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Capitalism and communism stand at opposite poles. Their essential difference is this: The communist, seeing the rich man and his fine home, says: "No man should have so much." The capitalist, seeing the same thing, says: "All men should have as much."
A democratic despotism is like a theocracy: it assumes its own correctness.
The State ... is the most flagrant negation, the most cynical and complete negation of humanity.
1868 - from
Federalism, Socialism, and Anti-Theologism
No dictatorship can have any other aim but that of self-perpetuation, and it can beget only slavery in the people tolerating it; freedom can be created only by freedom, that is, by a universal rebellion on the part of the people and free organization of the toiling masses from the bottom up.
Statism and Anarchism
The state is the great fiction by which everybody tries to live at the expense of everybody else.
Beecher, Henry Ward
Ignorance is the womb of monsters.
The danger chiefly lies in acting well, no crime's so great as daring to excel.
Epistle to William Hogarth
If we [legislators] don't watch our respective tails, the people are going to be running the government.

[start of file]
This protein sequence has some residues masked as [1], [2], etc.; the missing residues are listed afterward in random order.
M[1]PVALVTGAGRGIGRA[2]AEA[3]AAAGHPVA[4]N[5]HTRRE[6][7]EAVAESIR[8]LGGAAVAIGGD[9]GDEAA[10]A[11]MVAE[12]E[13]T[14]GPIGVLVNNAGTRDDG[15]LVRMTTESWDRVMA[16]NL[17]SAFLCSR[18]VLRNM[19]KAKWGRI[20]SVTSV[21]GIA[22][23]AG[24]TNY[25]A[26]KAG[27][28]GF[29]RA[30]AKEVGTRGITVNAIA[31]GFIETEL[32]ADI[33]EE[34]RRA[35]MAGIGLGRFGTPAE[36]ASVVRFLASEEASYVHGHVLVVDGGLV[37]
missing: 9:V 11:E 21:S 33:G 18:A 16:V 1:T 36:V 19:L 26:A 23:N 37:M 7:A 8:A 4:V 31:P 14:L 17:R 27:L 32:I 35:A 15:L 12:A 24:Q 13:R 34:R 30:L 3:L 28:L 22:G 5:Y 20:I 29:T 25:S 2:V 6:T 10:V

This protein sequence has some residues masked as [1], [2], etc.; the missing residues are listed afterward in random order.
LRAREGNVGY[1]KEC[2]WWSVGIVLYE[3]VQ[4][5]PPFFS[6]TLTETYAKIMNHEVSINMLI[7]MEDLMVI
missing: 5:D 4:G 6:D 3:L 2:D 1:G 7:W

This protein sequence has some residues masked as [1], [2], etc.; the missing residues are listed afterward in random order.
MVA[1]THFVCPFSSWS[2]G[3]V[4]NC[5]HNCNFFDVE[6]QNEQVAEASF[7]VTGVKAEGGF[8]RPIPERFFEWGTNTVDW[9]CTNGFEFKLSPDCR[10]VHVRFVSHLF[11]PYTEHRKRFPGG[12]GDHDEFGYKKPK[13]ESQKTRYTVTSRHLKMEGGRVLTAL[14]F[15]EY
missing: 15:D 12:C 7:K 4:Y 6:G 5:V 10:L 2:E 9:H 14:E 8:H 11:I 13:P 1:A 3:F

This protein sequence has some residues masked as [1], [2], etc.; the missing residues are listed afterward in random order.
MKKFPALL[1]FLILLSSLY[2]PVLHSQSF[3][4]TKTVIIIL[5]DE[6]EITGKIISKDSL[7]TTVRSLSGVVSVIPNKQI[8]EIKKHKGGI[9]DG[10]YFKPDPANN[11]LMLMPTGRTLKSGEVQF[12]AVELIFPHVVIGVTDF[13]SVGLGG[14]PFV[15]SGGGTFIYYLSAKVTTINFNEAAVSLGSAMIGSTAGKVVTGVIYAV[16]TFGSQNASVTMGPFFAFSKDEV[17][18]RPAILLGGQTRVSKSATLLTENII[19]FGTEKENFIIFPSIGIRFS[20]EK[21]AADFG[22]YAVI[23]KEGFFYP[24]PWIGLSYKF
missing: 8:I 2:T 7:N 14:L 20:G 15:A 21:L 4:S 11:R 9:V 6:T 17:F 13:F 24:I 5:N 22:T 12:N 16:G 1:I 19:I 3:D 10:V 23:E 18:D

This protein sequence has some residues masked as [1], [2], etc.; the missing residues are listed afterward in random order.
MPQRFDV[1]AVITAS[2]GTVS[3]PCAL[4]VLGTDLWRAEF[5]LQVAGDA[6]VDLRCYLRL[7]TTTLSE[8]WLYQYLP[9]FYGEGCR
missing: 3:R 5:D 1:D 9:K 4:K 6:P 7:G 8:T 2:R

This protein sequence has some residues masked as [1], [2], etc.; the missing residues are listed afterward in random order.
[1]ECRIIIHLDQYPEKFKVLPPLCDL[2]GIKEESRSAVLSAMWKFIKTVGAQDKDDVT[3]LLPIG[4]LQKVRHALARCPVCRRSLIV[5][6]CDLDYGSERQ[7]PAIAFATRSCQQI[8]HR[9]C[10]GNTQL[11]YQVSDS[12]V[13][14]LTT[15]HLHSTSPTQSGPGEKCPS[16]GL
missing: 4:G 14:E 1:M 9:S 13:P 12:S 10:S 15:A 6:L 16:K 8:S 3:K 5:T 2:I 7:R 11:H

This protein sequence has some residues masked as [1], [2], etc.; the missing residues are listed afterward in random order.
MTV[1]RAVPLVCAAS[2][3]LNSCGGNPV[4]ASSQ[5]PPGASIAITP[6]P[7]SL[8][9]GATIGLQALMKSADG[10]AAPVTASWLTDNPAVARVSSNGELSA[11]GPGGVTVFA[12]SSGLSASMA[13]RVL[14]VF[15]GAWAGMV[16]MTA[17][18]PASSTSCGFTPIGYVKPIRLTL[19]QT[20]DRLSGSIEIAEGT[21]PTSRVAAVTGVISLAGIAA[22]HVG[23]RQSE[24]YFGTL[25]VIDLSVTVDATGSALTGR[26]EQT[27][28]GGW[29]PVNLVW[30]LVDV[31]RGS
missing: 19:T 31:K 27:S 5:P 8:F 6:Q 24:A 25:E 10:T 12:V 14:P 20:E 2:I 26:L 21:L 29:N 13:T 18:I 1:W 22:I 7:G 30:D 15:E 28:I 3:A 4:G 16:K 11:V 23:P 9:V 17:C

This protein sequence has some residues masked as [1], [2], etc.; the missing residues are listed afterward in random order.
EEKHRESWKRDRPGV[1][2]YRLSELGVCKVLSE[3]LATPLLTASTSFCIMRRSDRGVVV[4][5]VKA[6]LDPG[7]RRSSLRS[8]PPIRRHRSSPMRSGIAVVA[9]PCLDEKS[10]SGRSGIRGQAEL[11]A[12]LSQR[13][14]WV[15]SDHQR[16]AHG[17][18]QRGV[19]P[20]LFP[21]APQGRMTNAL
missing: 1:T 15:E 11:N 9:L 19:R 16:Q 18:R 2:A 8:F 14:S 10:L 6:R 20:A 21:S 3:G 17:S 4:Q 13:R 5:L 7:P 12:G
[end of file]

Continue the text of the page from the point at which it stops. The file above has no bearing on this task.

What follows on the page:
Aug. 25, 1998 - quoted in the
Los Angeles Times
commenting on California's citizens' initiatives
Social Programs are all very well, in moderation. But they hardly constitute a national identity. Medicare did not climb the cliffs to the Plains of Abraham in General Wolfe's knapsack. We copied it from Britain three years after we imported the twist...
Gasset, Jose Ortega y
This is the gravest danger that today threatens civilization: State intervention, the absorption of all spontaneous social effort by the State; that is to say, of spontaneous historical action, which in the long-run sustains, nourishes and impels human destinies.
1922 - from
Perhaps the real guardian of civilized behavior is not the political state at all, but the enlightened self-interest of the marketplace.
1999 - from
The Incredible Bread Machine
, published by Fox and Wilkes